> How Adani progressed in around two decades is a separate story.
> It was only last week that news came in that State Bank of India has
> underwritten the entire debt requirement of 12,770 crore for the Navi
> Mumbai International Airport project which is a Adani airport now. (
> Unpacking the ‘Corporat-Hindutva Alliance’ what Professor Prabhat Patnaik
> tell is worth emphasising According to him.”*’.[I]n a period in which
> neo-liberal capitalism has lost its steam, the corporate-financial
> oligarchy wants an ideological prop different from the one it had used
> earlier, namely the promise of a high GDP growth and its potentially
> beneficial effect for all. This no longer suffices when growth slackens.
> Orienting state policy in favour of this oligarchy and yet preventing any
> revolt from below requires a discourse shift, which Hindutva provides. This
> is the basis of the formation of the corporate-Hindutva alliance which
> currently rules the country*.’ (
> Biggest versus Strongest Democracy
> Silence or docility of the Corporate elites in the biggest democracy in
> the world can easily be contrasted with that belonging to the strongest
> Democracy in the world namely USA.
> We can recall how the Corporates there resisted Trump’s ‘White
> Supremacist’ policies in their own ways. An example from the early years
> of Trump Presidency would suffice.
> Flush with victory and rearing to fulfil his agenda of immigration ban on
> select Muslim majority countries, Trump suddenly announced this ban which
> created havoc with thousands of people stranded at different airports.
> Not to be silenced the Corporate groups there – and their number was not
> insignificant – challenged this ‘unjust order’.
> Right from Airbnb which offered free housing to people affected by the ban
> (https://www.airbnb.com/weaccept?af=14383374&c=tw_us_gen_brand) to google
> which created a crisis fund to support imm immigrant-rights organizations (
> a section of the Corporates preferred to be heard – knowing very well the
> price it involved.
> What happened to Boeing was before them which had to face fall in share
> prices because of a stand in favour of trade agreements (December 2016) –
> which was contrary to what Trump envisaged. (-do-)
> Can the difference be explained on the basis of the hollowing out of
> institutions here – which were already not very strong – and the way the
> ruling dispensation has ruthlessly used them to browbeat political
> opponents or cover up all its acts of omission and commission?
> One also needs to look at the difference of trajectories of similar
> As opposed to advanced societies where [f]*reemarket thinking and
> liberalism have gone hand in hand, economic interests are interlocked with
> interest in the maintenance of cultural hierarchies and the Hindu
> supremacies that the lynchings claim to defend*. ‘
> It is rather a sad commentary on the state of affairs here that the
> Judiciary which offered a ray of hope to the deprived and the persecuted
> has also not found itself up to the mark. The manner in which the electoral
> bond issue is lying before it unaddressed since few years, the way it has
> allowed overnight dissolution of a state and its being turned into union
> territories etc could be said to be few of the pointers to the state of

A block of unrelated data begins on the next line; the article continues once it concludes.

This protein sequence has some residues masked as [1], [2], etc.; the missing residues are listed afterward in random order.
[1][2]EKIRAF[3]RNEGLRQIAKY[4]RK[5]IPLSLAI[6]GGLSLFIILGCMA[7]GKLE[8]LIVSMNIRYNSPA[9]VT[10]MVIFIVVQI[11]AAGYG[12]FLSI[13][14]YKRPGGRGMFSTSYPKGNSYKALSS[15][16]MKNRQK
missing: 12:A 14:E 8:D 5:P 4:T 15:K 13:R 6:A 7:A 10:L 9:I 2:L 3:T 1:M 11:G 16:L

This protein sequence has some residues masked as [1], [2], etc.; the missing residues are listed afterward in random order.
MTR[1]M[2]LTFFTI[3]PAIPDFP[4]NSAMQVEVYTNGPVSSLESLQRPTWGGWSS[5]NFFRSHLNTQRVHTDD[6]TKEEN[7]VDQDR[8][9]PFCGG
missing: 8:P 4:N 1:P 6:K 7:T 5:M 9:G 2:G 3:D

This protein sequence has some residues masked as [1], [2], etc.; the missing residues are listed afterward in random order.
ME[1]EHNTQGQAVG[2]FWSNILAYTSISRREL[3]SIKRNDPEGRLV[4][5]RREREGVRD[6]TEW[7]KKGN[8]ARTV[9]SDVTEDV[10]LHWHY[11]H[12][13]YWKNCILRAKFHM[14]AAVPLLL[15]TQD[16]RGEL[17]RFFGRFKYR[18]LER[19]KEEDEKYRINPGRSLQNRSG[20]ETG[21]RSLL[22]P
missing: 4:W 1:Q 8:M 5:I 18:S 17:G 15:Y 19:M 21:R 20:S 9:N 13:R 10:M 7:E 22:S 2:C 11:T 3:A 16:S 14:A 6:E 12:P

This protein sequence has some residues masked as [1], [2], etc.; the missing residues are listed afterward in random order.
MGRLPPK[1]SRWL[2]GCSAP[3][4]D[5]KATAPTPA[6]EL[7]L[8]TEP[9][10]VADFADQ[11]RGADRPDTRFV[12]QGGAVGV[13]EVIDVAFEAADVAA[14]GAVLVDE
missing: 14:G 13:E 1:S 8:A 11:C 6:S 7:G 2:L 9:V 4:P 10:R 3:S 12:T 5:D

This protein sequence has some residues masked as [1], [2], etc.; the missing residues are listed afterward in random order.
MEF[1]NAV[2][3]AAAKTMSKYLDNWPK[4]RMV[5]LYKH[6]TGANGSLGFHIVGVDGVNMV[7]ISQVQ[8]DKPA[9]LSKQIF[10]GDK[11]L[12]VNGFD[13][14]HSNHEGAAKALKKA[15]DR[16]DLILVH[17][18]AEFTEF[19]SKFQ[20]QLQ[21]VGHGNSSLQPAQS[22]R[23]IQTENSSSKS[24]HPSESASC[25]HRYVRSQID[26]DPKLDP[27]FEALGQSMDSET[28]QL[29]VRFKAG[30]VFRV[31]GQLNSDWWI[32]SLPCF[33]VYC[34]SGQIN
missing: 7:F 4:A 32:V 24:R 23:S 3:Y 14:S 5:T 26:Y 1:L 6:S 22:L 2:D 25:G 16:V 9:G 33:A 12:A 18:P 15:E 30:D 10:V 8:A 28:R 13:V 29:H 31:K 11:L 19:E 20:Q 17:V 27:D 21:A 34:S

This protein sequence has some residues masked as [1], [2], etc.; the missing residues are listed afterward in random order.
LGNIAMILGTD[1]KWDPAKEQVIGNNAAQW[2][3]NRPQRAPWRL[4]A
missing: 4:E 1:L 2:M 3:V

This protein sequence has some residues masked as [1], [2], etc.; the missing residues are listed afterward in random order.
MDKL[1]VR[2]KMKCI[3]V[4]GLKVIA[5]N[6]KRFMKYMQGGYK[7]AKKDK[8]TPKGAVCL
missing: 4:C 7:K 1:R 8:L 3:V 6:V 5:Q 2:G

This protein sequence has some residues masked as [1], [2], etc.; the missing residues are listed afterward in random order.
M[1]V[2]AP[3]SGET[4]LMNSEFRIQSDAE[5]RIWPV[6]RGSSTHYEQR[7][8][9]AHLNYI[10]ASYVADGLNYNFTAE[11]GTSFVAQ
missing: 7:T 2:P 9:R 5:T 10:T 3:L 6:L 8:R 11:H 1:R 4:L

> Remember despite its own limitations the American judiciary did give many
> a sleepless nights to the machinations of Trump who wanted to tinker with
> Faustian Bargain?
> The fascination of the Corporate elites towards Modi extends much behind
> the NDA days.
> Perhaps it need to be reminded that in the early years of the second
> decade, when Modi was CM of Gujarat and UPA was still leading a successful
> government at the centre, many leading Corporate bosses had readily joined
> these summits and even wished/ rather proclaimed that Modi will become a PM
> of India.
> Modi’s complete embrace of the Neoliberal model, his open invitation to
> industrialists to come to Gujarat and a promise to be sensitive towards
> their concerns, the industrial peace which had been achieved under his
> regime ( thanks to the repression and coercion of trade union activities)
> and the rise of a highly polarised society as a culmination of 2002 riots
> under his watch, as opposed to UPA governments slow rediscovery and
> retracing of welfare era policies, or its reluctance to giving free play to
> market forces, including its enactment of the Land bill, which made it
> difficult for the Corporates to get land, all had enhanced Modi’s
> popularity among the Corporates.
> Perhaps the last clinching thing was the benefits of a polarised society
> available to the industrialists.
> Strategists of capital can envisage very well that possibility of massive
> protests on issues of hunger, basic survival etc – as a consequence of
> these Neoliberal policies is always a live thing. People cannot always be
> fed merely on slogans of a ‘New India’
> And any such united struggle by the people can play havoc with the future
> of the profit making machine inherited, furthered by the Corporate honchoos.
> Neighbouring Sri Lanka – once considered a model of Neoliberal path – is
> facing upheaval of sorts from its own people.
> Whether one wants to admit it or not this is a faustian bargain of a
> different kind where Corporates have been given free rein to make money and
> Hindutva Supremacists forces / formation are busy spreading their ‘cultural
> writ’ far and wide.